The UK is in the chasing pack of European nations striving to deliver public services electronically, according to the latest league tables from Cap Gemini Ernst & Young (CGEY).
But although the proportion of online public services has increased by 12 per cent to 62 per cent since October last year, analysts have warned that the UK will have its work cut out to meet its "tough" 2005 deadline.
Graham Colclough, global e-government head at CGEY, explained that the issue is now more about usage than availability.
"It will be a challenge, and opinion suggests that there will be some organisations that will struggle to achieve [the deadline]. The number one issue is about changing hearts and minds," he said.
The research, conducted on behalf of the European Union, compared the performance of 18 countries including the 15 European Union members.
It identifies four stages of development: available information online; one-way interaction; two-way interaction; and full electronic case handling.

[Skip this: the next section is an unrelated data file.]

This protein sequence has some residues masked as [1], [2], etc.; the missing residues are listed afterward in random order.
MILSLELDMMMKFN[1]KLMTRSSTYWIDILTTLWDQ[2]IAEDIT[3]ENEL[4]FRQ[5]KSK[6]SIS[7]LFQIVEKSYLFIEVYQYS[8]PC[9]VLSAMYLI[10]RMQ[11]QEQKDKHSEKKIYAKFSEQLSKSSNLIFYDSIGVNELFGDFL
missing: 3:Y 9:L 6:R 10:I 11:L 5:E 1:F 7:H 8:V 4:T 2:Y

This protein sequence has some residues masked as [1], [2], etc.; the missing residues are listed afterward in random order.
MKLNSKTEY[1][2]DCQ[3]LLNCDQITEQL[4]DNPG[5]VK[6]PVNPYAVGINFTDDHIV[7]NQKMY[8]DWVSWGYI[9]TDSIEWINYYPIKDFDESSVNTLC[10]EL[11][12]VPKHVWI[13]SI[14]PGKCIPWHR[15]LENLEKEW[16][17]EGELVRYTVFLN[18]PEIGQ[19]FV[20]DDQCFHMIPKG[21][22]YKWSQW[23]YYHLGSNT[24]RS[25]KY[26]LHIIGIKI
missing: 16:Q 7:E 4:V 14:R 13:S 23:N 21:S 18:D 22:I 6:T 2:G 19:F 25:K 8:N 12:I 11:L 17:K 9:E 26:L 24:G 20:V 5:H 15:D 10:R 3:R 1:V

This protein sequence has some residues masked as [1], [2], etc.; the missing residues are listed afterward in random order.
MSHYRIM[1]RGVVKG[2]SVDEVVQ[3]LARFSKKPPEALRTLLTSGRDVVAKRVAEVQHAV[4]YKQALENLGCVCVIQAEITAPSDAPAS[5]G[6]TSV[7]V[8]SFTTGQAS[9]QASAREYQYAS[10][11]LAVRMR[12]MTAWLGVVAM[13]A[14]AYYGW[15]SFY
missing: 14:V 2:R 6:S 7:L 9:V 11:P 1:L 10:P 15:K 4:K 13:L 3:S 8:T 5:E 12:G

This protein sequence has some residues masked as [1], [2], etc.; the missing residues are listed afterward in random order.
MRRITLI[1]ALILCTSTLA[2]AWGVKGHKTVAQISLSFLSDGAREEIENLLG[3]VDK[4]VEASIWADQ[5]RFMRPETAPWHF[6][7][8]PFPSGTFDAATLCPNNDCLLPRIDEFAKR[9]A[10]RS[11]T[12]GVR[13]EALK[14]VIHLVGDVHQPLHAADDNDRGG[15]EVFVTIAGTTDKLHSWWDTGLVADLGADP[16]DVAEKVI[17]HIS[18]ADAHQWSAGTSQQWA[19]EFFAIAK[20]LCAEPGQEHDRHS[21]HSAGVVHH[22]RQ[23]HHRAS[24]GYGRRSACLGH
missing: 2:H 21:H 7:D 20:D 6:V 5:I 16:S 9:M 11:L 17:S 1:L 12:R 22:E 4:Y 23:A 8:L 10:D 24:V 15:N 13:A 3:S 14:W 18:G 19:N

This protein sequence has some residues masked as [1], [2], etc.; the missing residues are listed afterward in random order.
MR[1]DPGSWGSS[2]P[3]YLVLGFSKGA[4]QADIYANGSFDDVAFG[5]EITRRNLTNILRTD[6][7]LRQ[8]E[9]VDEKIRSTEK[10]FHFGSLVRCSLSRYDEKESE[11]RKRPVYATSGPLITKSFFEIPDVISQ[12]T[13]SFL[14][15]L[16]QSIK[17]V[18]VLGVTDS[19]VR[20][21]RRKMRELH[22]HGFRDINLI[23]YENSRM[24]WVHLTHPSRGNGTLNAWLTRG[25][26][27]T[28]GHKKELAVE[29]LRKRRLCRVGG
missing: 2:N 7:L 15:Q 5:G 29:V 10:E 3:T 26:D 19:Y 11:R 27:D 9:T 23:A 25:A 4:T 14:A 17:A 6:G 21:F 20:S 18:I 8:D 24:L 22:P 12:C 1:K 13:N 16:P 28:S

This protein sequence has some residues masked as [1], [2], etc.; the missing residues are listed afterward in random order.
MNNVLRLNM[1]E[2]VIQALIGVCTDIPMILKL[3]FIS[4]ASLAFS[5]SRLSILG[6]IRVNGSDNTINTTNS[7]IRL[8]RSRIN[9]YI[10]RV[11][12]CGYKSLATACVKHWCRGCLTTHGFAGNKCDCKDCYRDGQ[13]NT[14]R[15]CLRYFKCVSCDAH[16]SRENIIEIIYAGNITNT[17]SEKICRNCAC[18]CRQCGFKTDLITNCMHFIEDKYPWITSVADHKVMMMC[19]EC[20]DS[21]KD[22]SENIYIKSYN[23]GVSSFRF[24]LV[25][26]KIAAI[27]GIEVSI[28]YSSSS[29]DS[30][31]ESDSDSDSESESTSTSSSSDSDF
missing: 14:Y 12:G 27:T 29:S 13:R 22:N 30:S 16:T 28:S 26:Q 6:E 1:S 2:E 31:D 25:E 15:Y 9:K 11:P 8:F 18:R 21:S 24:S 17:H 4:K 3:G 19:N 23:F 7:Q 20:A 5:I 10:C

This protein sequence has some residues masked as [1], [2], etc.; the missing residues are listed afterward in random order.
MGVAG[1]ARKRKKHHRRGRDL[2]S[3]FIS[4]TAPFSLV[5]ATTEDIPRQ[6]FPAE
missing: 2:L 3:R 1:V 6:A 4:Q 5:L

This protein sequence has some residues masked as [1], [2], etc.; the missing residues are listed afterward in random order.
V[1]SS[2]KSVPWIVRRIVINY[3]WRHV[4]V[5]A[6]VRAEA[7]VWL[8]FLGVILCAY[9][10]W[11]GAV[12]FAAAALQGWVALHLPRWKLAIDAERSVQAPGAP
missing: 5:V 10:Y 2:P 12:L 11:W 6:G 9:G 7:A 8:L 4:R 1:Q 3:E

The lead group, comprising Denmark, Ireland, Finland and Sweden, has already reached stage three, and has achieved over 75 per cent availability of services online.
"The first tier contains four countries that are more nimble with smaller populations, and the internet is more urgent because their populations are more geographically dispersed," said Colclough.
The UK has reached stage two of the adoption model, alongside countries including Spain, France, Norway and Portugal.
But CGEY indicated that almost all countries had moved on a stage compared to last year.
The UK's Office of the e-Envoy insisted that a focus on the citizen, and not just the technology, would help boost the uptake of services in the future.
"By putting citizens at the heart of this transformation, designing services around their needs and requirements, we will see a rise in levels of use of e-government services," said a spokesperson.
But a spokesman for the Local Government Information Unit suggested that ensuring that organisations are properly equipped, and staff properly trained, are bigger factors in adoption.
"All of us should lead by example in our various roles in public service by pushing e-government forward wherever the opportunity exists, even if to begin with it has a minority audience," he said.
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